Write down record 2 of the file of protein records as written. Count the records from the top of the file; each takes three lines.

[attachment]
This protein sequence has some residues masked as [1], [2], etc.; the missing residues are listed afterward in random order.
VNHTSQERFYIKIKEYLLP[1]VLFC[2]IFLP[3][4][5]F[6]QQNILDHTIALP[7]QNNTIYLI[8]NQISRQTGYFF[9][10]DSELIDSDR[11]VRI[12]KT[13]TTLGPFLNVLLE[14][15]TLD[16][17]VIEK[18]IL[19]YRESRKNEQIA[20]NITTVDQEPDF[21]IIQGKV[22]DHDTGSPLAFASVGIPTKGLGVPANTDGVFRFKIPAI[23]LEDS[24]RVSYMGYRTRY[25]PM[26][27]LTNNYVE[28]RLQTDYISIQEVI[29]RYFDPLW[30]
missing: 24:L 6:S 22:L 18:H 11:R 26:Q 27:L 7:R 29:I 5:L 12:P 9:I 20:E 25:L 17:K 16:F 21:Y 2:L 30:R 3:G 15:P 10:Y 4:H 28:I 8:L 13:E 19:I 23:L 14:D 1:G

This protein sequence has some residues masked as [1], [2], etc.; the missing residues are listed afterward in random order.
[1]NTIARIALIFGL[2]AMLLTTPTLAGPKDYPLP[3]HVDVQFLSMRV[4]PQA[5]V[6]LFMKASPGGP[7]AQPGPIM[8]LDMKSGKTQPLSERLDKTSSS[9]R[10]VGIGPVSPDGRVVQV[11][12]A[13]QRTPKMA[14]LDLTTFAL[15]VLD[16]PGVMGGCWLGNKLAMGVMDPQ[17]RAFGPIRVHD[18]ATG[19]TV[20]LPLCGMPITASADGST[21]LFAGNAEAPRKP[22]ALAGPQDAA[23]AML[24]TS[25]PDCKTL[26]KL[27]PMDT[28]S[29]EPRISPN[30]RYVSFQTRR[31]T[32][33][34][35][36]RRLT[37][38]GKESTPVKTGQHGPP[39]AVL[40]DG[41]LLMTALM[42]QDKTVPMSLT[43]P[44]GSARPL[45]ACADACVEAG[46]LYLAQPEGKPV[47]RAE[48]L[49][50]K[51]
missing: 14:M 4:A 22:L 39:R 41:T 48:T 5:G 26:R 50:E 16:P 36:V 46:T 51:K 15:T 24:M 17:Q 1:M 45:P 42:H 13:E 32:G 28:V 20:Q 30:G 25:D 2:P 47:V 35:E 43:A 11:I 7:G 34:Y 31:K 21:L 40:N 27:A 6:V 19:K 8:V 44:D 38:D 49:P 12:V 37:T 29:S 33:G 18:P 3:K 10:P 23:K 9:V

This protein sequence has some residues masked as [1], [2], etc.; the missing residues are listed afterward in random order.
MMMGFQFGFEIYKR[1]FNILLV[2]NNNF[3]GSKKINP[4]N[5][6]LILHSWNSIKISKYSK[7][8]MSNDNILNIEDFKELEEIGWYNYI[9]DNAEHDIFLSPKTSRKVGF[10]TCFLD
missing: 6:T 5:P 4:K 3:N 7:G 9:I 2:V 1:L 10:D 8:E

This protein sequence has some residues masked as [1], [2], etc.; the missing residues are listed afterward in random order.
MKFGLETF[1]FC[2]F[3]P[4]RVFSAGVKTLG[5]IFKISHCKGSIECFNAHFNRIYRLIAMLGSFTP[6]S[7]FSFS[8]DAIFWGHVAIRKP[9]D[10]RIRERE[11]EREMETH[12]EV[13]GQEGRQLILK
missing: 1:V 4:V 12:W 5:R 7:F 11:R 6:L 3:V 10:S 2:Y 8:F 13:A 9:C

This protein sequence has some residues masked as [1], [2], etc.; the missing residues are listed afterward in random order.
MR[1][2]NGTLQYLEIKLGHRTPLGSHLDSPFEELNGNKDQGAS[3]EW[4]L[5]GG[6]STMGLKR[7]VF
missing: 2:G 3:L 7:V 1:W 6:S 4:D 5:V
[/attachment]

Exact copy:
This protein sequence has some residues masked as [1], [2], etc.; the missing residues are listed afterward in random order.
[1]NTIARIALIFGL[2]AMLLTTPTLAGPKDYPLP[3]HVDVQFLSMRV[4]PQA[5]V[6]LFMKASPGGP[7]AQPGPIM[8]LDMKSGKTQPLSERLDKTSSS[9]R[10]VGIGPVSPDGRVVQV[11][12]A[13]QRTPKMA[14]LDLTTFAL[15]VLD[16]PGVMGGCWLGNKLAMGVMDPQ[17]RAFGPIRVHD[18]ATG[19]TV[20]LPLCGMPITASADGST[21]LFAGNAEAPRKP[22]ALAGPQDAA[23]AML[24]TS[25]PDCKTL[26]KL[27]PMDT[28]S[29]EPRISPN[30]RYVSFQTRR[31]T[32][33][34][35][36]RRLT[37][38]GKESTPVKTGQHGPP[39]AVL[40]DG[41]LLMTALM[42]QDKTVPMSLT[43]P[44]GSARPL[45]ACADACVEAG[46]LYLAQPEGKPV[47]RAE[48]L[49][50]K[51]
missing: 14:M 4:A 22:L 39:R 41:T 48:T 5:G 26:R 50:E 16:P 36:V 46:T 51:K 15:T 24:M 17:Q 1:M 45:P 42:H 13:E 32:G 28:V 20:Q 30:G 25:D 2:P 47:V 35:E 43:A 11:I 7:G 34:Y 31:K 21:L 40:N 27:A 6:V 19:K 8:V 44:D 38:D 49:P 12:V 37:T 29:S 33:G 18:P 3:K 10:P 23:K 9:V